IRS looks at $600 slots, bingo & keno reporting threshold
Gambling industry betting it can keep or increase current W-2G levels
Wednesday, June 17, 2015
Gambling is big business. It's also big tax money.
But the Internal Revenue Service gets the short end of the gambling revenue stick. That's why the tax agency is considering changes to how it learns about gamblers' winnings.
The IRS announced back in March that it might one day consider lowering the amount of winnings from bingo, keno, and slot machine play that would trigger the issuance of an official earnings statement.
Row of slot machines at Las Vegas' McCarran International Airport courtesy Yamaguchi先生 and Wikimedia Commons.
Aging tax reporting levels: The currently winning levels -- $1,200 or more for slot machine and bingo payouts and $1,500 or more for keno -- were established in 1977.
But in the subsequent 38 years, notes the IRS, things have changed. So, says the agency, it might be better -- at a future time, the agency stresses -- if a Form W-2G, Certain Gambling Winnings, was required when those winnings hit just $600.
Better for the IRS, sure. But not necessarily better for gamblers and the facilities where they place their bets.
And the gambling folks are letting the IRS know of their objections.
The agency held a public hearing today, June 17, at its Washington, D.C., headquarters. Before today's in-person comments, tens of thousands of folks voiced their objections in writing and online.
Rule change for changing times: The IRS made its case for the lower reporting threshold in its proposed rule change announcement three months ago.
"There have been significant changes in gaming industry technology since ," noted the IRS. "For instance, today many gaming establishments employ electronic slot machines and other mechanisms, such as player's cards, that permit electronic tracking of wagers and/or winnings. In addition, there have been many changes in the tax information reporting regime since the late 1970s, such as the enactment of backup withholding and requirements for electronic filing of information returns, including the Form W–2G."
All these advancements have the agency and its bosses at the Treasury Department thinking that the regulations for reporting winnings from bingo, keno, and slot machine play need to be updated, again at some future date.
Whenever that might happen, says the IRS, it also could offer opportunities to reduce and simplify the tax reporting burden.
Basically, the IRS is looking at possibly, eventually truing up the gambling reporting guidelines with the general information reporting threshold of $600 for payments made in the course of a trade or business.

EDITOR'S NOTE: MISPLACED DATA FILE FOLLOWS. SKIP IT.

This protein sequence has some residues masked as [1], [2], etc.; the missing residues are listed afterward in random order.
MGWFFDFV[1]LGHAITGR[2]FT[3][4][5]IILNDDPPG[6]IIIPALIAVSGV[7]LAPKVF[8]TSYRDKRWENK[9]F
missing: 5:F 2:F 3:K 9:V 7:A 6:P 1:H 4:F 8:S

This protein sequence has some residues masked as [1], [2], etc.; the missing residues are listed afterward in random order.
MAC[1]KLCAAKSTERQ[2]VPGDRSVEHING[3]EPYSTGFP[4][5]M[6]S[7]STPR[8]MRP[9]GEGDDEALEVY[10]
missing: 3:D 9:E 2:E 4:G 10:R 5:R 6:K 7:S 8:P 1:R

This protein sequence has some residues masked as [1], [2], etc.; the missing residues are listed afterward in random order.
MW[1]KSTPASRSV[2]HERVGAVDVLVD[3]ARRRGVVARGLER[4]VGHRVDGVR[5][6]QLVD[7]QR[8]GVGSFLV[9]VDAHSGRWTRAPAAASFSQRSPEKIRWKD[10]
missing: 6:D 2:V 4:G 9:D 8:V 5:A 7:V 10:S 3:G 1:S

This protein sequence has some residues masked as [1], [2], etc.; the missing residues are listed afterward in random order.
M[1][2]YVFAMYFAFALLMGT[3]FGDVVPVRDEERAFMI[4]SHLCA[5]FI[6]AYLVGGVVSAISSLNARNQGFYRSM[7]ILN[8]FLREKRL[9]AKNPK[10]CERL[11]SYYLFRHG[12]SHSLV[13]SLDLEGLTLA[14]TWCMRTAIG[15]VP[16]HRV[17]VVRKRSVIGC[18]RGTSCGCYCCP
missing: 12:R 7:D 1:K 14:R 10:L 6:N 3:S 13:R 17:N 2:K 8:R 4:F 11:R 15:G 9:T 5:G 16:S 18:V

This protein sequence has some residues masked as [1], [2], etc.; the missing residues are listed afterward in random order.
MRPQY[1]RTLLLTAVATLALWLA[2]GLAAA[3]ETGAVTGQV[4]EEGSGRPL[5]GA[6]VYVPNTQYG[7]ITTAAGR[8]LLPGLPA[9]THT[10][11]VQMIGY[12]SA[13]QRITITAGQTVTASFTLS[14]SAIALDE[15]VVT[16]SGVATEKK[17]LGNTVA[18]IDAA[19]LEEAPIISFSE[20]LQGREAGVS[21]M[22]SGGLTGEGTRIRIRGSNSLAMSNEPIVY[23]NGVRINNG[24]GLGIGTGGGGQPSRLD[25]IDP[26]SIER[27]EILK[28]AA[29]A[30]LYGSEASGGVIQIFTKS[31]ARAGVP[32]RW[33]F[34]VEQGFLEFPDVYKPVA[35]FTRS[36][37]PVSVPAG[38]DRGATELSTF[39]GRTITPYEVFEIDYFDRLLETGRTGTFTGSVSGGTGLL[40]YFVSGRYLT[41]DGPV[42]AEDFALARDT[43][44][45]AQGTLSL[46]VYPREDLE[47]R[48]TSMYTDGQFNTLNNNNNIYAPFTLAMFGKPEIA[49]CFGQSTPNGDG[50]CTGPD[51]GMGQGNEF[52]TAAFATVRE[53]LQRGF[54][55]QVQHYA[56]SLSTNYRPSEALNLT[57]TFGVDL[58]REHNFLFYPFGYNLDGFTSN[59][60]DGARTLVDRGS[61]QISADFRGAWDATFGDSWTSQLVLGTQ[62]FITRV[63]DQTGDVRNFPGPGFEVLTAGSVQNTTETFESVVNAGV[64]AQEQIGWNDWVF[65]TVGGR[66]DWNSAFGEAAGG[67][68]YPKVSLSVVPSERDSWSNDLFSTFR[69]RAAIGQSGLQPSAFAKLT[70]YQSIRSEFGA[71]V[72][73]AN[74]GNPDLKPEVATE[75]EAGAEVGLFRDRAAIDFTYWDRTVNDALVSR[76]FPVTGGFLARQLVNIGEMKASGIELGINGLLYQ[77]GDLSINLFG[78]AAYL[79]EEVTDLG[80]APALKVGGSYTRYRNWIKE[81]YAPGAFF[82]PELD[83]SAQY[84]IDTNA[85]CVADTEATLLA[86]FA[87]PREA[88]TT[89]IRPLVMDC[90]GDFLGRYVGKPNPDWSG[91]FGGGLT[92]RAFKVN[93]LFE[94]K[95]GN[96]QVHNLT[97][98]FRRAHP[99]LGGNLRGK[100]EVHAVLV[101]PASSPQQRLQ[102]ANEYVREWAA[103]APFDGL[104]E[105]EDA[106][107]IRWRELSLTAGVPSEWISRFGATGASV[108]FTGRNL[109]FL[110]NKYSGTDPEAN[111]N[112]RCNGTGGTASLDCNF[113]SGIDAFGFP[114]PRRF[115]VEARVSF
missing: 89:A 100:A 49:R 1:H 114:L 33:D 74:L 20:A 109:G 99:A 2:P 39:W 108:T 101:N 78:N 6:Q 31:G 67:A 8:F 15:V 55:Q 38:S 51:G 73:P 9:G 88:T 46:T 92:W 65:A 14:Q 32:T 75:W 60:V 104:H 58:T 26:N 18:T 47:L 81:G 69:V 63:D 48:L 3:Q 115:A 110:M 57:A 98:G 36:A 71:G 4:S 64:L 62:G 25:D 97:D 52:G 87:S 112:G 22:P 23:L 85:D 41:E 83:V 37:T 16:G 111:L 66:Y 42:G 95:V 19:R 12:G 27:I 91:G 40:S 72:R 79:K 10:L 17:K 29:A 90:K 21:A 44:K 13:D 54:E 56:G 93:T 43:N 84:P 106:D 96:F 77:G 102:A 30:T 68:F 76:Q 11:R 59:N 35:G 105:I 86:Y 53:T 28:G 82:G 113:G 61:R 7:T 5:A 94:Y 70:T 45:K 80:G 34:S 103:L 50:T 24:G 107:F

Vociferous opposition: Obviously, those who make their livings on betting adamantly disagree with the IRS and Treasury analysis.
At today's hearing, Geoff Freeman, president and chief executive of the American Gaming Association (AGA), told Treasury and IRS officials that the $600 change idea is "far more complicated, onerous and unproductive" than they realize.
The lower winnings change wouldn't necessarily bring in substantially more money to the government, Freeman said. It would, however, would cause a big burden "for everyone involved, including the IRS," the gambling industry rep said, reiterating much of what his group said in a letter on the matter.
Freeman's comments were echoed by other members of the gambling industry, from operators of tribal casinos to facilities at such places as auto racetracks, who testified at the hearing.
Much the same was said in the pre-hearing comments. People from every state in the U.S. signed the AGA's petition against the proposed changes. Another 14,000-plus anti-$600-winnings-level (and other gambling regulation proposed changes) comments were posted on Regulations.gov.
Unsurprisingly, the comments are overwhelmingly opposed to the lower reporting limit. The public postings do make entertaining reading, though, resembling a contentious thread on the social sharing website Reddit.
Congress against increase: Even some members of Congress got involved.
"We strongly believe the IRS should not consider any reduction of this reporting threshold, as any lowering … would have significantly negative impacts on casino operations and consumers," wrote members of the Congressional Gaming Caucus in a letter to IRS Commissioner John Koskinen. The bipartisan House group, formed in 2013, includes lawmakers whose districts have casinos or are considering gaming expansion.
In fact, argue the 17 caucus members who signed the letter, since the thresholds were set in 1977, they actually should be increased to account from the intervening inflation. The $1,200 slot threshold, for example, would be around $4,700 in today's dollars.
Odds against change: I suspect that the IRS will stay true to its plan to hold off on the reporting threshold increase for a while. Opposition is just too strong right now. And the IRS has a history of bowing to public wishes in this area.
Back in 1977, the IRS got similar push back when the agency tried to set the bingo, keno, and slot machines reporting threshold limit at, you got it, $600. The agency ultimately decided instead on the current limits that are twice or more that proposed payout level.
Report all earnings: Remember, the reporting requirements are only in place to ensure that the IRS gets at least some confirmation of winnings.
If you don't win enough to trigger issuance of a Form W-2G, that doesn't absolve you of the taxes due on the smaller jackpot. All gambling winnings, regardless of amount, are taxable income.
However, if more and more people keep ignoring this federal law, you can bet that the IRS eventually will get its lower reporting limits.
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